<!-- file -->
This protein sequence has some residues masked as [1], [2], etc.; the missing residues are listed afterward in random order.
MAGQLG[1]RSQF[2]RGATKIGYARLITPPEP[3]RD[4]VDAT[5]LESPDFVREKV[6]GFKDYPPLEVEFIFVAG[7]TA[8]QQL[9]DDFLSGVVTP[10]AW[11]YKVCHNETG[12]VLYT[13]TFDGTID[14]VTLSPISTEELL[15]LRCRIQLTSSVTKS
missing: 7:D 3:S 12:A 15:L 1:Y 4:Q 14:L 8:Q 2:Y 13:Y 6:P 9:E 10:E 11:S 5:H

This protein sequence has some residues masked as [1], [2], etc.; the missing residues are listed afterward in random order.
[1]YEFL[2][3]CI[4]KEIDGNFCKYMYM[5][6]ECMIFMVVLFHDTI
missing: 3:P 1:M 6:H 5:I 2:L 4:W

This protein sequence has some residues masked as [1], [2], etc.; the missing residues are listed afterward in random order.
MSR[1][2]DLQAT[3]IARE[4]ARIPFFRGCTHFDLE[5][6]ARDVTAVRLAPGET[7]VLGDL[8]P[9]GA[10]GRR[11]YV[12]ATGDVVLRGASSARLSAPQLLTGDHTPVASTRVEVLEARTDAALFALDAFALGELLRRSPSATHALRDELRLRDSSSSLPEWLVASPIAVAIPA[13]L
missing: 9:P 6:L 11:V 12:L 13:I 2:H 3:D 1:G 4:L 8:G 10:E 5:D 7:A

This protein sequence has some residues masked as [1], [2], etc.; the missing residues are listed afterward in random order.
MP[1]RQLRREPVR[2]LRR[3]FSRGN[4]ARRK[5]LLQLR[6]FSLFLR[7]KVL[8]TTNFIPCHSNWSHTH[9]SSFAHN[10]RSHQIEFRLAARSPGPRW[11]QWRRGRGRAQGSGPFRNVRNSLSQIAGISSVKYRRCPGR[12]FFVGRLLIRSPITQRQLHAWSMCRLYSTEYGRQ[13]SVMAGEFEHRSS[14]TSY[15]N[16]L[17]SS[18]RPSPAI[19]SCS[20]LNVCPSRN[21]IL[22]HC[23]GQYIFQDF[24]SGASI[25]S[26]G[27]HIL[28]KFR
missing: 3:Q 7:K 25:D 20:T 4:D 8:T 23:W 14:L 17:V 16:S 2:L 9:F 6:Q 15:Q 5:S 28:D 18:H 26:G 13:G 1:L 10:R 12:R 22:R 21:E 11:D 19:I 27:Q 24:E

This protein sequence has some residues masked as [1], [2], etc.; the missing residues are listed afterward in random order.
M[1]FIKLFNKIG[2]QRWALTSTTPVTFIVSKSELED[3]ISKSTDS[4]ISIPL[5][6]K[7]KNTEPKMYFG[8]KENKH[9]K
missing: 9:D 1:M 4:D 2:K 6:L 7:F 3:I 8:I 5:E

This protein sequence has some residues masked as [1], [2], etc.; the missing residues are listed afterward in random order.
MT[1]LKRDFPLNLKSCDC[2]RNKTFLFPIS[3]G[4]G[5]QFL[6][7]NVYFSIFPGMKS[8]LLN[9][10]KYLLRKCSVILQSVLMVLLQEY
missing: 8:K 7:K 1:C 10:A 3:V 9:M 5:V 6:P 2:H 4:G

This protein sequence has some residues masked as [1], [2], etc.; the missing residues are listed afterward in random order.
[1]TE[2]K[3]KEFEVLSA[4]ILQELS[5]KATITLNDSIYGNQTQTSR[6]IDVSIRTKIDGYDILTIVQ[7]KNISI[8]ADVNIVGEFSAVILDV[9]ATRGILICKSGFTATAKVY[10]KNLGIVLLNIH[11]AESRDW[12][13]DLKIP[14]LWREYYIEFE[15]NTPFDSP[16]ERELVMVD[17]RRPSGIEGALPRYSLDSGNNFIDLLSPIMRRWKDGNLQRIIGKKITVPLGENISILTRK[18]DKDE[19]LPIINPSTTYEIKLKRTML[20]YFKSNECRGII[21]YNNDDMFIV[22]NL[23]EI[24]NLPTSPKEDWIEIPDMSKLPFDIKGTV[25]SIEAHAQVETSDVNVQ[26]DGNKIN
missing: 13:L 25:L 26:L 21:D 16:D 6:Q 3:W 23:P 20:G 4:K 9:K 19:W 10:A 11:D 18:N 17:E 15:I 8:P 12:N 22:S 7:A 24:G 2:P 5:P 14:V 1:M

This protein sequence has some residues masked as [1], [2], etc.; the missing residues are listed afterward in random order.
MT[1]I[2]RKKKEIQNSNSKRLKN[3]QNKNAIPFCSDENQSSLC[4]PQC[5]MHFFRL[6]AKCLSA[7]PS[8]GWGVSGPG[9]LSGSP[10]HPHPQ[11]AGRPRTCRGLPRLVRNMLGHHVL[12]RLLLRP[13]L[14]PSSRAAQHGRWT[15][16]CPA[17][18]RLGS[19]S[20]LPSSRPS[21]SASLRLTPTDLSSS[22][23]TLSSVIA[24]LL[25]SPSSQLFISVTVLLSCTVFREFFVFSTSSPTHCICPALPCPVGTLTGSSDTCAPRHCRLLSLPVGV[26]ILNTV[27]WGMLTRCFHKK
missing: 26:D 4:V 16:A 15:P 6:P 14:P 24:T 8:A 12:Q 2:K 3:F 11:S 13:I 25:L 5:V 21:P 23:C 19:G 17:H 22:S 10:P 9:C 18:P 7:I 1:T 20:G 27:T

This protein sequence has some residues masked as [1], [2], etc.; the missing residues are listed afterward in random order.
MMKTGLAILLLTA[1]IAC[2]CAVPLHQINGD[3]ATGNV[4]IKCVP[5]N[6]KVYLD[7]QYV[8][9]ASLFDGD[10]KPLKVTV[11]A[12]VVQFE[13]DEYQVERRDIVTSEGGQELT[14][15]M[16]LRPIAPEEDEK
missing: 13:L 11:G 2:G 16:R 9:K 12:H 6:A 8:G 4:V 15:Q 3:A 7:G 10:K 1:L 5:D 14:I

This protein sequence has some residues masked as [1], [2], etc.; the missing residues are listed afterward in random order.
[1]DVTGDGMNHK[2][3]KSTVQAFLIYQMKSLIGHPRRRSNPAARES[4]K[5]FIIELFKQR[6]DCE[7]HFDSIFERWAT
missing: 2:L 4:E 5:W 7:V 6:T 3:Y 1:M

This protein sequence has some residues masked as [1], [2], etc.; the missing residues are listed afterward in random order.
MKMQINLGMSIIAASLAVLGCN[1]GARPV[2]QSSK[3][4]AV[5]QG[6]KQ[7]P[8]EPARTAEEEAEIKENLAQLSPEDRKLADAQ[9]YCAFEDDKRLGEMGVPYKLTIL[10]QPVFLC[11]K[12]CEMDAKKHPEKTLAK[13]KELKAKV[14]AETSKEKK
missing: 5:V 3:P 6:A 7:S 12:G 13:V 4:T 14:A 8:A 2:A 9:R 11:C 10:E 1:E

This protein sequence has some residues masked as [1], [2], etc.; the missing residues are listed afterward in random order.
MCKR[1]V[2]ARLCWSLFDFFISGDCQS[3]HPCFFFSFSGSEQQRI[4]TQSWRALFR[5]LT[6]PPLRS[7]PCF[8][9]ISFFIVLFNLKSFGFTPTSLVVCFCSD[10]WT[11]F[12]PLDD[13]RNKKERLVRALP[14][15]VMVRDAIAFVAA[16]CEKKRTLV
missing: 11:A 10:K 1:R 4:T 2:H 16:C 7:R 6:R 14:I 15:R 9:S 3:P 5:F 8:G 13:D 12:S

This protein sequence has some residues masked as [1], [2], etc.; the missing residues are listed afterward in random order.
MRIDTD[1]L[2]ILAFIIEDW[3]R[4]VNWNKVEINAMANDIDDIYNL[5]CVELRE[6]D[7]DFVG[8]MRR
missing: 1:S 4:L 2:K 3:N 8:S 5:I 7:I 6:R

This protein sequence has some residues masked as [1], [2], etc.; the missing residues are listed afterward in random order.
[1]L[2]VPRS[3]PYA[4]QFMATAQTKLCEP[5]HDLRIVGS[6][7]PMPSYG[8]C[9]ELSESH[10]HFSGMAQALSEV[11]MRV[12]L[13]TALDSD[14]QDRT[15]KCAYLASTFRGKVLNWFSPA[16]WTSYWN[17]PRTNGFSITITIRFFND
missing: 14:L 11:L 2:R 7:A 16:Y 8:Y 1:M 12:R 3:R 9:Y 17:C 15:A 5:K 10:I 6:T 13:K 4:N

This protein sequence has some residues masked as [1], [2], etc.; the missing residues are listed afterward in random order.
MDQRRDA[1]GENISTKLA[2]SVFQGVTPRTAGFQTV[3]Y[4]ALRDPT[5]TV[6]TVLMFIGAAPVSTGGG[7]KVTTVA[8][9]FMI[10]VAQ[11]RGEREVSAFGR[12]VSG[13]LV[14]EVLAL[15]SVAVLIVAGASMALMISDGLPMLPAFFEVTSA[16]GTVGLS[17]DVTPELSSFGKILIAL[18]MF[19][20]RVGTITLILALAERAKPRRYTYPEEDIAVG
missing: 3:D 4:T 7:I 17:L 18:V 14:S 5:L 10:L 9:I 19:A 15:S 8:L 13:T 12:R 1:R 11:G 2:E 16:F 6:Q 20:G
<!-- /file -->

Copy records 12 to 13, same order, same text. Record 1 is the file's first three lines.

This protein sequence has some residues masked as [1], [2], etc.; the missing residues are listed afterward in random order.
MCKR[1]V[2]ARLCWSLFDFFISGDCQS[3]HPCFFFSFSGSEQQRI[4]TQSWRALFR[5]LT[6]PPLRS[7]PCF[8][9]ISFFIVLFNLKSFGFTPTSLVVCFCSD[10]WT[11]F[12]PLDD[13]RNKKERLVRALP[14][15]VMVRDAIAFVAA[16]CEKKRTLV
missing: 11:A 10:K 1:R 4:T 2:H 16:C 7:R 6:R 14:I 15:R 9:S 3:P 5:F 8:G 13:D 12:S

This protein sequence has some residues masked as [1], [2], etc.; the missing residues are listed afterward in random order.
MRIDTD[1]L[2]ILAFIIEDW[3]R[4]VNWNKVEINAMANDIDDIYNL[5]CVELRE[6]D[7]DFVG[8]MRR
missing: 1:S 4:L 2:K 3:N 8:S 5:I 7:I 6:R